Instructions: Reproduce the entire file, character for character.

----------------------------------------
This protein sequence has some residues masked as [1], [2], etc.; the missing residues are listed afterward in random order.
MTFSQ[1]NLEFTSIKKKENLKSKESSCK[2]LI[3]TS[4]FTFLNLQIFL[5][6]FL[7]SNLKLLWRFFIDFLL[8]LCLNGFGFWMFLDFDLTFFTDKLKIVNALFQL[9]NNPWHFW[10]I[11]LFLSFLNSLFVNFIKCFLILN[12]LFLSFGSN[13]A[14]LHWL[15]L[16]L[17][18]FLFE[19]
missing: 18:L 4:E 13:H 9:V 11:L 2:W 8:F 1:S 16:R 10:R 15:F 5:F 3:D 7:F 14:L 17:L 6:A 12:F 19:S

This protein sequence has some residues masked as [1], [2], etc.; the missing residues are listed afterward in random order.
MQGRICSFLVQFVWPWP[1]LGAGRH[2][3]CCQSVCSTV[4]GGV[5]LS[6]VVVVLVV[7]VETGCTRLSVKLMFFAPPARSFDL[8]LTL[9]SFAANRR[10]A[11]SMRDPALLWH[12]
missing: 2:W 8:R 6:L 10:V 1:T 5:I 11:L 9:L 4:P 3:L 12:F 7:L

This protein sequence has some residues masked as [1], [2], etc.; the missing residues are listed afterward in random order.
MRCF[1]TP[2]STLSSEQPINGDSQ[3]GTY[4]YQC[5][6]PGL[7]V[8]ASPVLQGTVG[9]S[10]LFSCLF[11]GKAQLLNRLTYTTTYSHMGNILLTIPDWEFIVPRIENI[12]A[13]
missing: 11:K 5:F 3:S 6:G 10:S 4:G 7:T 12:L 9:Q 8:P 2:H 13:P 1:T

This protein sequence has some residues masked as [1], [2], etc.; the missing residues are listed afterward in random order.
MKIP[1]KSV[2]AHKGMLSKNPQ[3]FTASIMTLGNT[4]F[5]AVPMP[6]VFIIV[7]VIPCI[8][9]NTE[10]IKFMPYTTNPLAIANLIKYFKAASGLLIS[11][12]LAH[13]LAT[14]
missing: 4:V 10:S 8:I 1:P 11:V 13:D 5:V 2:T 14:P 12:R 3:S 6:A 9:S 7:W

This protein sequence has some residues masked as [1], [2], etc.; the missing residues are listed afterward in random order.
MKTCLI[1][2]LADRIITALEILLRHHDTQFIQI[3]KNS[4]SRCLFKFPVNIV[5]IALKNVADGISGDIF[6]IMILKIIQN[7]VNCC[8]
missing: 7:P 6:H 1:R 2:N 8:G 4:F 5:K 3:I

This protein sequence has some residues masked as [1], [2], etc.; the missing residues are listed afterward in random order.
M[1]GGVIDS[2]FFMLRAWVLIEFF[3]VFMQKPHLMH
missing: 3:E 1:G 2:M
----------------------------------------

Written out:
This protein sequence has some residues masked as [1], [2], etc.; the missing residues are listed afterward in random order.
MTFSQ[1]NLEFTSIKKKENLKSKESSCK[2]LI[3]TS[4]FTFLNLQIFL[5][6]FL[7]SNLKLLWRFFIDFLL[8]LCLNGFGFWMFLDFDLTFFTDKLKIVNALFQL[9]NNPWHFW[10]I[11]LFLSFLNSLFVNFIKCFLILN[12]LFLSFGSN[13]A[14]LHWL[15]L[16]L[17][18]FLFE[19]
missing: 18:L 4:E 13:H 9:V 11:L 2:W 8:F 1:S 16:R 10:R 15:F 5:F 3:D 7:F 14:L 17:L 6:A 12:F 19:S

This protein sequence has some residues masked as [1], [2], etc.; the missing residues are listed afterward in random order.
MQGRICSFLVQFVWPWP[1]LGAGRH[2][3]CCQSVCSTV[4]GGV[5]LS[6]VVVVLVV[7]VETGCTRLSVKLMFFAPPARSFDL[8]LTL[9]SFAANRR[10]A[11]SMRDPALLWH[12]
missing: 2:W 8:R 6:L 10:V 1:T 5:I 11:L 9:L 4:P 3:L 12:F 7:L

This protein sequence has some residues masked as [1], [2], etc.; the missing residues are listed afterward in random order.
MRCF[1]TP[2]STLSSEQPINGDSQ[3]GTY[4]YQC[5][6]PGL[7]V[8]ASPVLQGTVG[9]S[10]LFSCLF[11]GKAQLLNRLTYTTTYSHMGNILLTIPDWEFIVPRIENI[12]A[13]
missing: 11:K 5:F 3:S 6:G 10:S 4:G 7:T 12:L 9:Q 8:P 2:H 13:P 1:T

This protein sequence has some residues masked as [1], [2], etc.; the missing residues are listed afterward in random order.
MKIP[1]KSV[2]AHKGMLSKNPQ[3]FTASIMTLGNT[4]F[5]AVPMP[6]VFIIV[7]VIPCI[8][9]NTE[10]IKFMPYTTNPLAIANLIKYFKAASGLLIS[11][12]LAH[13]LAT[14]
missing: 4:V 10:S 8:I 1:P 11:V 13:D 5:V 2:T 14:P 12:R 3:S 6:A 9:S 7:W

This protein sequence has some residues masked as [1], [2], etc.; the missing residues are listed afterward in random order.
MKTCLI[1][2]LADRIITALEILLRHHDTQFIQI[3]KNS[4]SRCLFKFPVNIV[5]IALKNVADGISGDIF[6]IMILKIIQN[7]VNCC[8]
missing: 7:P 6:H 1:R 2:N 8:G 4:F 5:K 3:I

This protein sequence has some residues masked as [1], [2], etc.; the missing residues are listed afterward in random order.
M[1]GGVIDS[2]FFMLRAWVLIEFF[3]VFMQKPHLMH
missing: 3:E 1:G 2:M